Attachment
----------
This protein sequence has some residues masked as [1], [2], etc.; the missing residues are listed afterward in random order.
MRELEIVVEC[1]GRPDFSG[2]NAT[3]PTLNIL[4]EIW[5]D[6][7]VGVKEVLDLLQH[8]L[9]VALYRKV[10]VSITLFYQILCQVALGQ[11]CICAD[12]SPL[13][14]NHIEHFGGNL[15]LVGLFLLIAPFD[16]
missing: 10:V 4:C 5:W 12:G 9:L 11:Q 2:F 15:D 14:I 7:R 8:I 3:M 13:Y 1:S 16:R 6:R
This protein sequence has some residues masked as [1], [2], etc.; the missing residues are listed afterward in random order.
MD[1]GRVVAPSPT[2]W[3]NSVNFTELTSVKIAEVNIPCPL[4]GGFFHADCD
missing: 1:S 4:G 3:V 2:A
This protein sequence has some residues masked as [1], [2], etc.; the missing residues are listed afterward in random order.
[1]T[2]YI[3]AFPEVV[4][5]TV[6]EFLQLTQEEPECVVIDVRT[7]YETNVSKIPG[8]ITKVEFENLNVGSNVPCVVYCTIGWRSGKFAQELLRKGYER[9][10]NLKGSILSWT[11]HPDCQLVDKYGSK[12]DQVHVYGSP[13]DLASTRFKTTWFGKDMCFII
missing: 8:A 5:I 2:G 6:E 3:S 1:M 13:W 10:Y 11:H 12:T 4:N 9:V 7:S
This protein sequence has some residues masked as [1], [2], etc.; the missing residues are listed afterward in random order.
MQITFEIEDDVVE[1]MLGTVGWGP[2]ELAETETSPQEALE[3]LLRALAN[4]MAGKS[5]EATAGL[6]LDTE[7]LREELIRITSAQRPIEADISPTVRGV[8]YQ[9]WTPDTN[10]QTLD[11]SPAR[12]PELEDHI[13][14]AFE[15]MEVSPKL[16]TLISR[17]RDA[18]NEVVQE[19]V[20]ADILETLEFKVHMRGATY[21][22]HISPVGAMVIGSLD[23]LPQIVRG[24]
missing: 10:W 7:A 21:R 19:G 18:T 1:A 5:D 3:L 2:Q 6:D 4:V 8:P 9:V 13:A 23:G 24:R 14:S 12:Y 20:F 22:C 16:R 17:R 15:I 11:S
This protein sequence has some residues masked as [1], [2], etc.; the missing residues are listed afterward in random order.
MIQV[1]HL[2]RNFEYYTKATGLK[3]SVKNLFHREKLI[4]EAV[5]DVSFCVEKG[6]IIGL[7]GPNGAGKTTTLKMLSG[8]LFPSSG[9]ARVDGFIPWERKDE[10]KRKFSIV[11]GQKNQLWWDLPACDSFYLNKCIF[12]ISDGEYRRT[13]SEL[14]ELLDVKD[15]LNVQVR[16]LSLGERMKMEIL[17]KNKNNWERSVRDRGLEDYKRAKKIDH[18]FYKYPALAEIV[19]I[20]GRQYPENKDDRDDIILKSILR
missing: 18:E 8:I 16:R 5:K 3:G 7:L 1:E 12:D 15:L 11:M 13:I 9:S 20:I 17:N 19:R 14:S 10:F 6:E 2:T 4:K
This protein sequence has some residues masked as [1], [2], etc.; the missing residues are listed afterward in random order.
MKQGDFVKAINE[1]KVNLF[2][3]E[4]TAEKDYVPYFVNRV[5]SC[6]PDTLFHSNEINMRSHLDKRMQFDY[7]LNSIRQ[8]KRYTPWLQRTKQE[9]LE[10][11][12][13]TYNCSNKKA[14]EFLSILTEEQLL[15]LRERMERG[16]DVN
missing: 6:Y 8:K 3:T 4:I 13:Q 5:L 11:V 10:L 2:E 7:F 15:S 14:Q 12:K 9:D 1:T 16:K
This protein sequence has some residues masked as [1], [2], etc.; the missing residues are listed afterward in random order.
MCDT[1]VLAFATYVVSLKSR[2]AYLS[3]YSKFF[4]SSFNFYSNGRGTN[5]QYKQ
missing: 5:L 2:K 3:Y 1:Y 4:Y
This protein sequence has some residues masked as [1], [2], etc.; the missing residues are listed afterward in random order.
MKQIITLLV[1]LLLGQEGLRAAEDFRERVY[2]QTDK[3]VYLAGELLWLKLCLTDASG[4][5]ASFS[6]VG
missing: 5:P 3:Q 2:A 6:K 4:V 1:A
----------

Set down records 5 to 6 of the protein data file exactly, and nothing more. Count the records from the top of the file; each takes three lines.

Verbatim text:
This protein sequence has some residues masked as [1], [2], etc.; the missing residues are listed afterward in random order.
MIQV[1]HL[2]RNFEYYTKATGLK[3]SVKNLFHREKLI[4]EAV[5]DVSFCVEKG[6]IIGL[7]GPNGAGKTTTLKMLSG[8]LFPSSG[9]ARVDGFIPWERKDE[10]KRKFSIV[11]GQKNQLWWDLPACDSFYLNKCIF[12]ISDGEYRRT[13]SEL[14]ELLDVKD[15]LNVQVR[16]LSLGERMKMEIL[17]KNKNNWERSVRDRGLEDYKRAKKIDH[18]FYKYPALAEIV[19]I[20]GRQYPENKDDRDDIILKSILR
missing: 18:E 8:I 16:R 5:K 3:G 7:L 1:E 12:D 15:L 11:M 13:I 9:S 20:I 17:N 19:R 14:S 10:F 6:E 2:T 4:K
This protein sequence has some residues masked as [1], [2], etc.; the missing residues are listed afterward in random order.
MKQGDFVKAINE[1]KVNLF[2][3]E[4]TAEKDYVPYFVNRV[5]SC[6]PDTLFHSNEINMRSHLDKRMQFDY[7]LNSIRQ[8]KRYTPWLQRTKQE[9]LE[10][11][12][13]TYNCSNKKA[14]EFLSILTEEQLL[15]LRERMERG[16]DVN
missing: 6:Y 8:K 3:T 4:I 13:Q 5:L 11:V 10:L 2:E 7:F 15:S 14:Q 12:K 9:D 1:T 16:K